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By contributing writer Bruce Nagy

“Many distributors think they can survive in the age of Amazon just by putting up a web store,” says Mark Dancer, a Fellow with theInstitute for Distribution Excellenceof the National Association of Wholesaler-Distributors (NAW). “But they are going to have to think beyond trying to compete with Amazon on ecommerce. They need an integrated omni-channel strategy.”


Distributors need to focus on their own strengths and Amazon’s weaknesses, then rebuild their organizations to intensely deliver that differentiation strategy. “Amazon doesn’t really want to help customers at the local level. If we think about the essential capabilities of a distributor in the digital age, we recognize that community, in fact, is local.” Distributors can offer “a physical space where products can be explored, experienced and acquired. They can help with installation, training and troubleshooting.” They can provide or accommodate in-person sharing of advice, suggestions and guidance. If you think your business is to just to be a showroom and an order counter, you’re about to be replaced.


“Lip service is not adequate for effective differentiation,” says Bruce Merrifield, an Amazon specialist and HVAC consultant, “Measurable value must be delivered. What would happen if you said to your key account, “Your crews don’t need to start their day by driving over to the distributor and standing around for an hour while their equipment is picked and loaded? What if it was all ordered the night before and delivered to the site, where techs simply installed it? What if the billable work day was five or six hours for the crew instead of four hours?”

Merrifield says distributors don’t need to be afraid to really ramp up service to a business-partner level with a subset of their customers -- the high volume, high margin ones. “Own them. Identify them and marry them. Offer them special treatment in exchange for all of their business.”

He tells the story of McKesson Corporation (then called McKesson Dairy) which was approached back in the day by a 93-store chain that was operating its own distribution center and wanted to close it and have McKesson do it instead. But there was a catch. McKesson was operating at 14%-15% of sales and the chain’s DC was able to do it at 5%. McKesson realized that, if they could become efficient enough to get the contract, they could grow their company by more than 1,000 percent. The retail chain taught them about bar codes and a handful of other emerging technologies, and the rest is history.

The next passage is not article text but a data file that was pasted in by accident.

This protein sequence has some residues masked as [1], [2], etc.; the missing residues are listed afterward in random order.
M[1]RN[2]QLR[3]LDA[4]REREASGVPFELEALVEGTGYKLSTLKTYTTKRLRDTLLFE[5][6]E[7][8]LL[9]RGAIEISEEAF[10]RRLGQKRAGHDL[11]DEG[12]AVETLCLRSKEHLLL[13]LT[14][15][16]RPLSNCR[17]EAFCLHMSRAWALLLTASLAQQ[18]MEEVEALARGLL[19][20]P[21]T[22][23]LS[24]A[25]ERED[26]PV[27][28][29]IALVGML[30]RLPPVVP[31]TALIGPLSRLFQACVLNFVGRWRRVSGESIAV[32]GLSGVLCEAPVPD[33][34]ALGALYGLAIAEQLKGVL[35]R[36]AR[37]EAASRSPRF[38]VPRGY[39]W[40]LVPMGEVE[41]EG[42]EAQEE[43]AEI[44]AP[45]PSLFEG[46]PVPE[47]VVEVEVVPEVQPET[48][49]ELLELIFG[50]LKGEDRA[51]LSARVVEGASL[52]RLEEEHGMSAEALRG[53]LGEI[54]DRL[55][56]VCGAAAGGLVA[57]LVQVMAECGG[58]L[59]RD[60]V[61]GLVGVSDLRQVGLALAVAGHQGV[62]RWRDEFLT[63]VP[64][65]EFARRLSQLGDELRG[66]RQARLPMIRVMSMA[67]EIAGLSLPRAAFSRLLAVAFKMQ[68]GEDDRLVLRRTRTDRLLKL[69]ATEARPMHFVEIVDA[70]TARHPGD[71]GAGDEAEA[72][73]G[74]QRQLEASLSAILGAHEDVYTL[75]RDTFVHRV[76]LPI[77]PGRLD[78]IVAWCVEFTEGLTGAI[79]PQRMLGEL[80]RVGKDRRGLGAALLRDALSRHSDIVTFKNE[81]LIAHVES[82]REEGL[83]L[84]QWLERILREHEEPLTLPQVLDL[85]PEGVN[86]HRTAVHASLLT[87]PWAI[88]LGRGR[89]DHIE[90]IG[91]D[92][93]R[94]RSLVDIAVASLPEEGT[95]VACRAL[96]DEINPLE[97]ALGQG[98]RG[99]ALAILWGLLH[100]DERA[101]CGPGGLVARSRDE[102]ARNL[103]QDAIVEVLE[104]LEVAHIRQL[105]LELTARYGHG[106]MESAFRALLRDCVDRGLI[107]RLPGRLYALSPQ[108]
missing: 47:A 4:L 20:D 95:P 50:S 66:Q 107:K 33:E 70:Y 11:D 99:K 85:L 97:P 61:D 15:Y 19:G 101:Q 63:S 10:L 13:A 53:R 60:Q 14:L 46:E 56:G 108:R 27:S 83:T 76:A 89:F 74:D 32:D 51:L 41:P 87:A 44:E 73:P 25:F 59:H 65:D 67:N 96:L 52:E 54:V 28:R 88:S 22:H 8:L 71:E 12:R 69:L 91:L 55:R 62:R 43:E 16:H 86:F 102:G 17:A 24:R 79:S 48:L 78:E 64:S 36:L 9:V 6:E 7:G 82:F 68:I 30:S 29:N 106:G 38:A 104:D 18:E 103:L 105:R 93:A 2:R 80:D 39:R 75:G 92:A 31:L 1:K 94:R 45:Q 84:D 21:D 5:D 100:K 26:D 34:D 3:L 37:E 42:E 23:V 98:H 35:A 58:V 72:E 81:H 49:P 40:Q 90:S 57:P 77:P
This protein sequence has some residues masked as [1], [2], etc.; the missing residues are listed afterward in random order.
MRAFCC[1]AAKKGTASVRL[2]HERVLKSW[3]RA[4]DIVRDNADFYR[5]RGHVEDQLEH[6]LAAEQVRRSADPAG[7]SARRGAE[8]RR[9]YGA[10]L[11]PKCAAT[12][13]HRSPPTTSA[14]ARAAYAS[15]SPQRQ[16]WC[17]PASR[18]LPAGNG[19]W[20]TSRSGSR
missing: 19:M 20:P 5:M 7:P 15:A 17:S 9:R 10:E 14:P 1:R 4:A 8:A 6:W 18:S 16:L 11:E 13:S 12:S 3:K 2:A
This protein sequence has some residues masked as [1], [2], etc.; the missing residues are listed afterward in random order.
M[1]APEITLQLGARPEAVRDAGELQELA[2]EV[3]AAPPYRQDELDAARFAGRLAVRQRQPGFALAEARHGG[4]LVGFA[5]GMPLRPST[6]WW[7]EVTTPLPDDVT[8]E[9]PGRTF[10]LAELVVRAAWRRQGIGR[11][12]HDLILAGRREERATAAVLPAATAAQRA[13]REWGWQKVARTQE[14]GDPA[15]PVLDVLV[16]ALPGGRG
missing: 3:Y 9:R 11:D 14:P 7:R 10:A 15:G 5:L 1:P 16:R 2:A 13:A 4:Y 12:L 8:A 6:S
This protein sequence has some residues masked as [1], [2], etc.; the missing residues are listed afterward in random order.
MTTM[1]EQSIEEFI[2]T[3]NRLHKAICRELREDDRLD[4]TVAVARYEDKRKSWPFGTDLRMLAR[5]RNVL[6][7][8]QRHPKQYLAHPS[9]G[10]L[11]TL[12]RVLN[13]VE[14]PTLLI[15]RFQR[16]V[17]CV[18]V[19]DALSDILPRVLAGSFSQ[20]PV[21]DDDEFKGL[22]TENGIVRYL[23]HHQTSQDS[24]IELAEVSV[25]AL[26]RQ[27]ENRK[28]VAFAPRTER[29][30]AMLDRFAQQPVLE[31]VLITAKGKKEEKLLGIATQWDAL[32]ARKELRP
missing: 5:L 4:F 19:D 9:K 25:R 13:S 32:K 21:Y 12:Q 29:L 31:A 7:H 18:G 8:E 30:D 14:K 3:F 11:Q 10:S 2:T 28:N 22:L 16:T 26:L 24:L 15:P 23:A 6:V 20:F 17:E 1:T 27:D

What if that empty distributor seminar room was actually used? What if a highly relevant series on new technologies and best practice seminars was conducted every week featuring speakers from the distributors staff, from customer contractor companies, and from manufacturers? Sessions should focus on local challenges rather than national challenges. A heat pump is national. You can watch a video about it on Amazon. A cold-weather heat pump is a little more local. A cold weather mini-split with a heavy snowfall shield affixed to the outdoor unit, is extremely local.

What if seminars were recorded on video and shared on web sites, Facebook, Instagram, LinkedIn, etc., by the distributor, contractor-speaker, and manufacturing expert?


“Distributors can become product companies,” says Dancer “They can identify and solve local problems or serve particular customer niches by creating their own products or product kits. This will get the attention of both customers and suppliers because it’s a true value-added service.”  He also recommends activities that make the local sensitivity of a distributor a key part of their brand, such as partnering with local colleges on HVAC work/study programs, becoming involved with local chambers of commerce, festivals, sports teams, and so on.


Keeping in mind the foregoing discussion of differentiation and a focus on localized service is important before then tacking your online properties. Success will happen by NOT trying to become Amazon, but still using modern tools.

Writing in Sales & Marketing, Ben Landers recounts: